Analysis of the long-range effects was performed in terms of the response properties of the local circuitry. A module with one excitatory and one inhibitory population, which preserves the properties of the local circuitry, was considered and its responses to varying long range and thalamic inputs were studied (figure 4). This figure was generated by simulating a single module with 50 excitatory and 10 inhibitory cells (with the same cell properties as in the full model). Each cell projected to 30% of the other cells. The synaptic efficacies of the 4 types of projections were chosen so that the module approximated the average of a group of minicolumns in the full model. The strength of each projection depended on the two cell types only.
Figure 4: Analysis of the facilitation/suppression effect. The green surface mesh shows the mean firing rates of excitatory cells in a local excitatory and inhibitory population. The red curve is the response for varying thalamic input, the blue curve is the response for varying thalamic input and fixed long range influences. Biphasic facilitation/supression will be present whenever the response surface exhibits a steep decline along the inhibition axis for high input levels.
The context dependent effect can be simply understood in this reduced model. Increasing thalamic input, such as that due to increasing the stimulus contrast, corresponds to a straight line in the input plane, where the slope of the line is equal to the ratio of synaptic efficacies of thalamic projections to excitatory and inhibitory cells. The effect of long range influences is to translate the whole line so that it starts at a point different from the origin, without affecting its slope. The new starting point is determined by the strength of long range inputs to the two populations in the module. Thus, a line in the input plane corresponds to thalamic input to the central region when the central contrast is varied and surround contrast is fixed (i.e. long range input is fixed). figure 4 shows the response curve of the module in the absence of long range inputs and when long range inputs are fixed to values similar to the full model. The two curves are shifted to the origin and projected on the back plane for comparison, demonstrating that the local analysis is enough to account for the facilitation/supression effect.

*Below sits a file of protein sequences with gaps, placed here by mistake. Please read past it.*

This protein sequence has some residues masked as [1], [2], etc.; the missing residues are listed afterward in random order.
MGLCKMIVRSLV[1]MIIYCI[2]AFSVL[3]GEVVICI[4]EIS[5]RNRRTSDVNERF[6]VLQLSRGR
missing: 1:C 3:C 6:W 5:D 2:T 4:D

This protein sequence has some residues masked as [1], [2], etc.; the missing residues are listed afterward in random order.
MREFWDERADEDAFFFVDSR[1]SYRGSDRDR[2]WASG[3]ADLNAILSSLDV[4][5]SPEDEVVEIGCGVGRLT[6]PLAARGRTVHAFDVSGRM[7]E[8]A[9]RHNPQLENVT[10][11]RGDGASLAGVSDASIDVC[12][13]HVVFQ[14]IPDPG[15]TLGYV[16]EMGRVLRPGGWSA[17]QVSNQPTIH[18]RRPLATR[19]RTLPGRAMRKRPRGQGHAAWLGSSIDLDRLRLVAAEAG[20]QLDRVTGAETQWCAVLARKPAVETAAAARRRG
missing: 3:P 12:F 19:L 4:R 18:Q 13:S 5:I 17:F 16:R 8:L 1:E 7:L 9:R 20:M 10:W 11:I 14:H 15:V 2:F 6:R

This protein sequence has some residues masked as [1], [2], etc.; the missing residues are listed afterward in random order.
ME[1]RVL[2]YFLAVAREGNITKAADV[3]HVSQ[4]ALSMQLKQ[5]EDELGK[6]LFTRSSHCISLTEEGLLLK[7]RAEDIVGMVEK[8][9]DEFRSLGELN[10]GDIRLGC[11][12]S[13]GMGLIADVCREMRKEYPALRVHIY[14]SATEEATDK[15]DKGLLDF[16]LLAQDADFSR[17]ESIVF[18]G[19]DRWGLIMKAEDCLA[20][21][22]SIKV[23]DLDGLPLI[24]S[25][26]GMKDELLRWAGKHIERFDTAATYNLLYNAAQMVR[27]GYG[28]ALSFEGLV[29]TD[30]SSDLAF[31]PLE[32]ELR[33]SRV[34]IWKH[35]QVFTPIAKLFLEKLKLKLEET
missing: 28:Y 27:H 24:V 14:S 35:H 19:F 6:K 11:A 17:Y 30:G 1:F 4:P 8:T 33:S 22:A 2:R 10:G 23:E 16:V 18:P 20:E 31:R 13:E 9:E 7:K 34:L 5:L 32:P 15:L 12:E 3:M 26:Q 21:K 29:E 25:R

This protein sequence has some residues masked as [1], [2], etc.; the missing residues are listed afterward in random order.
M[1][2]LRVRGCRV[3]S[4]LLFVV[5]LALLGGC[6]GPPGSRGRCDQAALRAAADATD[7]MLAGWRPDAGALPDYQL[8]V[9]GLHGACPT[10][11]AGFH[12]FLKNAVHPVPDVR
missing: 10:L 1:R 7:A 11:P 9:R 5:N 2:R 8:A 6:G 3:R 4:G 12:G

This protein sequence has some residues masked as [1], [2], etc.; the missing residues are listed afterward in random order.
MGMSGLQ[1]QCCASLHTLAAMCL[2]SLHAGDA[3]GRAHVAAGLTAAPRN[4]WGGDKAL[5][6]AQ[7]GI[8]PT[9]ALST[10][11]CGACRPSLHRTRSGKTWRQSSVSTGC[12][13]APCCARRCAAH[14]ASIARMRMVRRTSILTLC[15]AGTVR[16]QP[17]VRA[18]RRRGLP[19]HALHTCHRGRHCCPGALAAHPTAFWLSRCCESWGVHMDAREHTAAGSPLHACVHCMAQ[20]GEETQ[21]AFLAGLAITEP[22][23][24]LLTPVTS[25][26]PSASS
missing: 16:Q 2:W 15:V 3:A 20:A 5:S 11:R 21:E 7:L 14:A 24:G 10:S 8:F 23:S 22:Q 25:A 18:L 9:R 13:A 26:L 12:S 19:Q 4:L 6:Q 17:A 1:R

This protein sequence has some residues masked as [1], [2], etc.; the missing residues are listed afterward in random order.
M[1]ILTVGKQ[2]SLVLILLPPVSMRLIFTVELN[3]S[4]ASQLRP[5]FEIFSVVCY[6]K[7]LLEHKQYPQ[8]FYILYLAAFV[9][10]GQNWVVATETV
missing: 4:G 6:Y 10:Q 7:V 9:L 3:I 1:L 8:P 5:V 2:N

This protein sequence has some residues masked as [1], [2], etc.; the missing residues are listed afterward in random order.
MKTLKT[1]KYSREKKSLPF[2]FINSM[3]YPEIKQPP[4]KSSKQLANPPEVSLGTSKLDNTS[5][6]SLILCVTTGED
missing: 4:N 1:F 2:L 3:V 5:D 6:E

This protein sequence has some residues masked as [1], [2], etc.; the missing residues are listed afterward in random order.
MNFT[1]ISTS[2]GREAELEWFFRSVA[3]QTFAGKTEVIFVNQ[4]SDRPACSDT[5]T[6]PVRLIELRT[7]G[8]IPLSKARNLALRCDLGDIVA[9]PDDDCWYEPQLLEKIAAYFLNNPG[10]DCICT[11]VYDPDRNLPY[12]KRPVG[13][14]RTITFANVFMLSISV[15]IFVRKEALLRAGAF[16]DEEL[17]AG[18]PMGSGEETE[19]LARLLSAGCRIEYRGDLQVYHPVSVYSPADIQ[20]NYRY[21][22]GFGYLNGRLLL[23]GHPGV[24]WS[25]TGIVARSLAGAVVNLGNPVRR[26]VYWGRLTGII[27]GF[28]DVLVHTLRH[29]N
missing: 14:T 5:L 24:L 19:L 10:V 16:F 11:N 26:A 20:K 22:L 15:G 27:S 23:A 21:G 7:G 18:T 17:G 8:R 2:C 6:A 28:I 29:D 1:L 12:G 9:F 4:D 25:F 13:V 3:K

This effect of the long range connections is robust in the following sense: for most reasonable parameter settings of the local circuit, the inhibitory cells will start firing at some level of input and suppress the excitatory population, therefore the response surface will exhibit a decline along the inhibitory input axis as in figure 4. Then there is a wide range of possible values for the ratio of thalamic inputs to the two populations (slope of input line) and for the synaptic efficacy of the distant horizontal connection (displacement of input line) that will lead to the desired behavior. The magnitude of the context effect depends on the steepness of the 2D response surface.